Agatha Christie's "Miss Marple" novels were hardly the most exciting affairs, yet never did one of them resemble the stunningly turgid mess that is this film. The characters that infest this grotesque depiction of Ye Olde England are not so much stereotypical, as utter fantasy in the most frightening manner.
Ye Olde Miss Marple is played in her third incarnation by the not-so-olde Angela Lansbury whose make-up reminds one of the living dead. She complements her ghastly veneer by putting on a strange doddering faux English accent and slight hunch, which only accentuates the fact that she's taller than most of the other actors. The scriptwriters' masterstroke of giving her consistently irritating and slightly creepy lines helps complete her image as an interfering and rather dangerous old crone. Having effectively committed the central character to the stake, the producers allow her to burn on the sidelines with the bulk of the sleuthing done by her police nephew Edward Fox.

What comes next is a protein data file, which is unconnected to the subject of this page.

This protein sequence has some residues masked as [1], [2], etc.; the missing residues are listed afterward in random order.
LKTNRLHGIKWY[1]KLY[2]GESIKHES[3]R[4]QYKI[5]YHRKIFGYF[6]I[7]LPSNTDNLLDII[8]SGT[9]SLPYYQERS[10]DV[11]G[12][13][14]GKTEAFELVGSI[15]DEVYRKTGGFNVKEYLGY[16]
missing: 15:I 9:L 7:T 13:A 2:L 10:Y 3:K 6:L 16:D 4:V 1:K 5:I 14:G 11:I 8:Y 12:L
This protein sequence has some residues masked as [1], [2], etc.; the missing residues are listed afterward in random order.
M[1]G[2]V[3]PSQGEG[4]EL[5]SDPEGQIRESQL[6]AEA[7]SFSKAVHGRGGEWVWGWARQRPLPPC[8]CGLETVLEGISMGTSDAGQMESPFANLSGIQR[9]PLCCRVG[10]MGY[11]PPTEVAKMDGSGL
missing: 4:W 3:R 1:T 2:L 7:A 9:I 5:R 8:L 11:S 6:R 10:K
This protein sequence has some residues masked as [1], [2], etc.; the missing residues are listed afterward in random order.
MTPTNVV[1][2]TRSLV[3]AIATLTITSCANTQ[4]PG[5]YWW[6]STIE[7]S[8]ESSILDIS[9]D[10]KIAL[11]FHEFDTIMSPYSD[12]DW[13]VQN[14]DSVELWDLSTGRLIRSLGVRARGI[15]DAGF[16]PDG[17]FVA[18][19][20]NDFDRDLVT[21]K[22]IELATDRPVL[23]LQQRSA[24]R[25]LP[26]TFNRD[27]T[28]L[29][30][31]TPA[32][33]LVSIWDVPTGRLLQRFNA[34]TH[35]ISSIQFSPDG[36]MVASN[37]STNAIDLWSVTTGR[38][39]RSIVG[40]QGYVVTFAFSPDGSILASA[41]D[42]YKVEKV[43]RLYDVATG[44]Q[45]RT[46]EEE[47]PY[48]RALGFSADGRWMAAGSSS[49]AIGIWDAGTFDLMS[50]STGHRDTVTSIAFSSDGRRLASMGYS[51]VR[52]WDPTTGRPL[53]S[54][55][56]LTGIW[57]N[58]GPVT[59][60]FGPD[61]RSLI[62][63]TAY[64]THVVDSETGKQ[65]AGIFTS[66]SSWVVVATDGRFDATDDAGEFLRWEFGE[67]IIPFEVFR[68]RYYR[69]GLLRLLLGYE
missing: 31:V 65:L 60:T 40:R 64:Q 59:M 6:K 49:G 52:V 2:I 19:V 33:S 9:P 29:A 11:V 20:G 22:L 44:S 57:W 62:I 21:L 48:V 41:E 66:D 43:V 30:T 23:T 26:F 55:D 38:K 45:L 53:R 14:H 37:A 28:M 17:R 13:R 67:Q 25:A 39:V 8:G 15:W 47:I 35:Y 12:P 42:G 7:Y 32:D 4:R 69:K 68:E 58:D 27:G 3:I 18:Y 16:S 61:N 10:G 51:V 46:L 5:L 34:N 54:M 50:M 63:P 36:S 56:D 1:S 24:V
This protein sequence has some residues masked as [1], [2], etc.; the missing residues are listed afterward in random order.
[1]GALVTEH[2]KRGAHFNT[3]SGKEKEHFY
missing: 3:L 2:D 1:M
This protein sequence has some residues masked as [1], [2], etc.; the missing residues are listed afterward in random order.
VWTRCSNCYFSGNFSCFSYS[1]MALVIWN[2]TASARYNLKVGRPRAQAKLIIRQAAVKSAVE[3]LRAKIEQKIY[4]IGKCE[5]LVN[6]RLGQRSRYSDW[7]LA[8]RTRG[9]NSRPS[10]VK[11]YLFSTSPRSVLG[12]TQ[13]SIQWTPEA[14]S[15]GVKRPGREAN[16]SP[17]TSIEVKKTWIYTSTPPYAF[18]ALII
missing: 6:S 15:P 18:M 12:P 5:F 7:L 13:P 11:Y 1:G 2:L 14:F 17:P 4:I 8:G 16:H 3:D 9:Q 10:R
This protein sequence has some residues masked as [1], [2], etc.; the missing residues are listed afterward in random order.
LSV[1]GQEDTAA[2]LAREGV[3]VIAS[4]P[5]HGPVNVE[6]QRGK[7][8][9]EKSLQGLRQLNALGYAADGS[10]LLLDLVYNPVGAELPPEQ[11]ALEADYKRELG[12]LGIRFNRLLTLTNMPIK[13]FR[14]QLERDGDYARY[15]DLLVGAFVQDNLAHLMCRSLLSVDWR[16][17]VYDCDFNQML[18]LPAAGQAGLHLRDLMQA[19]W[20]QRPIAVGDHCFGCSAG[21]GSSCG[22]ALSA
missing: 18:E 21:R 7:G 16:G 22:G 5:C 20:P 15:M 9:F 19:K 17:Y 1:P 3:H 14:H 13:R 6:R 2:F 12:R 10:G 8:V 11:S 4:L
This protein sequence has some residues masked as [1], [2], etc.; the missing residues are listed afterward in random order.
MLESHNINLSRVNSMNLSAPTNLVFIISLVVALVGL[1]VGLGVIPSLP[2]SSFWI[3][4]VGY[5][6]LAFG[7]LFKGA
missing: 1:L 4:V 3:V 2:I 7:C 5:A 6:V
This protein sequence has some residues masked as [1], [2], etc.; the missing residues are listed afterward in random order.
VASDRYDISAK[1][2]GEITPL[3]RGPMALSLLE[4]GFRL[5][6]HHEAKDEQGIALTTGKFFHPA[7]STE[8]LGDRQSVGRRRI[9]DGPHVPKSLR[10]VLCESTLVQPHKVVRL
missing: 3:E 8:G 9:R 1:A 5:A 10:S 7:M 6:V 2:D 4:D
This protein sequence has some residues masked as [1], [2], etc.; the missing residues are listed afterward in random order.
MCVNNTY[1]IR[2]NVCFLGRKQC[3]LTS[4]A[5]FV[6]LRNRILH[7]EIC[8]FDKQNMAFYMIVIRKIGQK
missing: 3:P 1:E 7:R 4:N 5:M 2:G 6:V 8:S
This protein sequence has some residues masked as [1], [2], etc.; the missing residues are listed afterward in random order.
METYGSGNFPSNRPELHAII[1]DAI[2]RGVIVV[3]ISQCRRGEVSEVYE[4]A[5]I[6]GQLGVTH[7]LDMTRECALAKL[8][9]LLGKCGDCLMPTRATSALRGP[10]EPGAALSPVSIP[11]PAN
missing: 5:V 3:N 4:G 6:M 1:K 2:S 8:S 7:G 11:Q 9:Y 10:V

He cuts a rather miserable figure next to the likes of Rock Hudson, who plays an American director visiting St Mary Mead to shoot a biopic on Mary, Queen of Scots. His wife, played by Elizabeth Taylor, is the star of the film and pretty soon of the murder mystery too, as it begins to look like someone wishes to dispose of her. Various stooge characters including Tony Curtis, Kim Novak, and Geraldine Chaplin are wheeled out before the viewer, each with various lame motives. But it becomes increasingly hard to care as pace, reality, and even believable fantasy are buried under a wreath of ye olde boredom. As always though, Elizabeth Taylor brings a little bit of class to her scenes.
"The Mirror Crack'd" is now available from Warner Home Video